The altar is a jumble of iconic authors and texts: Peter Brown’s majestic tome on Augustine, Three by Flannery O’Connor, a recent copy of the Christian Century. And a Macbook. In the presence of these giants, six brave authors grieve those things written that have already been forgotten, their precious ideas that have floated wistfully into the ether.
The ceremony is archaic. Words are solemnly read and spoken under the soft glow of candles. The language is faintly Christian.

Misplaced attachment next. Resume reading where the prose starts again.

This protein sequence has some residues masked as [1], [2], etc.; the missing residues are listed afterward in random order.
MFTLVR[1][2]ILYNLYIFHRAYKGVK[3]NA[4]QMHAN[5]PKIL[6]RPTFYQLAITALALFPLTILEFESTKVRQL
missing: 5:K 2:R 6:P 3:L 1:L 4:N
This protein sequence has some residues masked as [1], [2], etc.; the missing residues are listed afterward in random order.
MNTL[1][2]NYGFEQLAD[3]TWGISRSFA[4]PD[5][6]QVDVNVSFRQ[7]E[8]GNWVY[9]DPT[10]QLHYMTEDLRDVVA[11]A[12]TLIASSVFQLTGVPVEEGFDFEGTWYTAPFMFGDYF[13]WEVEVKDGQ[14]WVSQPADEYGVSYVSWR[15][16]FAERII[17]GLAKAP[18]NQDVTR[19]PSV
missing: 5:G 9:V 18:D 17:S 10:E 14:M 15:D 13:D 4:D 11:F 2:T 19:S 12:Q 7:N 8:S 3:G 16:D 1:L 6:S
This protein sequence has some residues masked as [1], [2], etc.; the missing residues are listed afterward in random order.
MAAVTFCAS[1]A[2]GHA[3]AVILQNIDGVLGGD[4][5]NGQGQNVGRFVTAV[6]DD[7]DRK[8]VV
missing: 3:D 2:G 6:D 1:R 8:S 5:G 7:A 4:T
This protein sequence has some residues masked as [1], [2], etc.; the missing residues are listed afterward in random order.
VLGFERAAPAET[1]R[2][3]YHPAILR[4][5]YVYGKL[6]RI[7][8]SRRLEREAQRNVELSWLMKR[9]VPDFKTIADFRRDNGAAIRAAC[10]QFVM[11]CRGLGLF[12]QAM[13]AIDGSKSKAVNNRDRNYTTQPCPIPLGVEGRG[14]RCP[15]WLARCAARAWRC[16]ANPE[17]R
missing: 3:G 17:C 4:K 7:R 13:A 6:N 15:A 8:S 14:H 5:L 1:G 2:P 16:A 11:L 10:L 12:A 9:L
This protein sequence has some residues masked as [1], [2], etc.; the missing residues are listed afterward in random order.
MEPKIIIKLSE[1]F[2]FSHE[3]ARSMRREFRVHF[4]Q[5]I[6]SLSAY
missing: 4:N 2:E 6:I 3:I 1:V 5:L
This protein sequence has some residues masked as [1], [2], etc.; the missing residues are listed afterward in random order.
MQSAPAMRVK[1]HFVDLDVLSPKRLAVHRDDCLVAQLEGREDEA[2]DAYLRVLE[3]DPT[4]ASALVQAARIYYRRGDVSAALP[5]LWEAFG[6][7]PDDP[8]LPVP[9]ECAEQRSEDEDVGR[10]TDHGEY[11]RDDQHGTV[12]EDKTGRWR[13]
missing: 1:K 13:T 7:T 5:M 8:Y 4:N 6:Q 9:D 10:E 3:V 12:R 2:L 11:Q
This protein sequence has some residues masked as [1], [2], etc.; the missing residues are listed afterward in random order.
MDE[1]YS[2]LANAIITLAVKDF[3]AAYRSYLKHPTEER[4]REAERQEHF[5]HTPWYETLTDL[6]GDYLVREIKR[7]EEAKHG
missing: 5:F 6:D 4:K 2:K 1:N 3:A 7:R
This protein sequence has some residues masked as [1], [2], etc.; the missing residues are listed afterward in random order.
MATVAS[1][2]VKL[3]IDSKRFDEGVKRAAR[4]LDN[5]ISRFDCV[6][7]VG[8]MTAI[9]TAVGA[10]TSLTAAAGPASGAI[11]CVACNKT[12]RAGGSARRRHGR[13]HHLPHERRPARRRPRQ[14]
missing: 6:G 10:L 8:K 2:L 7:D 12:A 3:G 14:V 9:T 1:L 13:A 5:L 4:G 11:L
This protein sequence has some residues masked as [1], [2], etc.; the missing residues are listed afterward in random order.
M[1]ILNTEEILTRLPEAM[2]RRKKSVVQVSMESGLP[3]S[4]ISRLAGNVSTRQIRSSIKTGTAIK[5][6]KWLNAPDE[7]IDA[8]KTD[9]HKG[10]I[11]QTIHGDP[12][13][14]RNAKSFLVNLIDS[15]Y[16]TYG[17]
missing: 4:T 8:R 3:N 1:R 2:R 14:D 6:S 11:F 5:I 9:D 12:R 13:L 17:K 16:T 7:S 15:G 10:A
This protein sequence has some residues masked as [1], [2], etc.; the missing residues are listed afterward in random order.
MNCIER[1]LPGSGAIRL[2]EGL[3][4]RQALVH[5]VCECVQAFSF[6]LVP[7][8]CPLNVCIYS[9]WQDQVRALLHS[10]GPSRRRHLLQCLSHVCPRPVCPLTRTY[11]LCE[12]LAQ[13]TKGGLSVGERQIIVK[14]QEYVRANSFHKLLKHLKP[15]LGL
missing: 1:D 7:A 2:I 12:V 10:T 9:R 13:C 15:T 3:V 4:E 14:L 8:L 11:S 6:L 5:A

The ritual, like the works lamented, is ephemeral. The moment the words are expressed they are forgotten. The candles too, shining as gentle, hopeful beacons, are extinguished. Wisps of smoke from smoldering wicks slowly dissipate.
The vaguely Christian God remains invisible. Those offering their elegies dare not even mention the name. God too has passed; the sweet stench of the decaying Word made flesh barely lingers.
It is a fine line between lament and nihilism.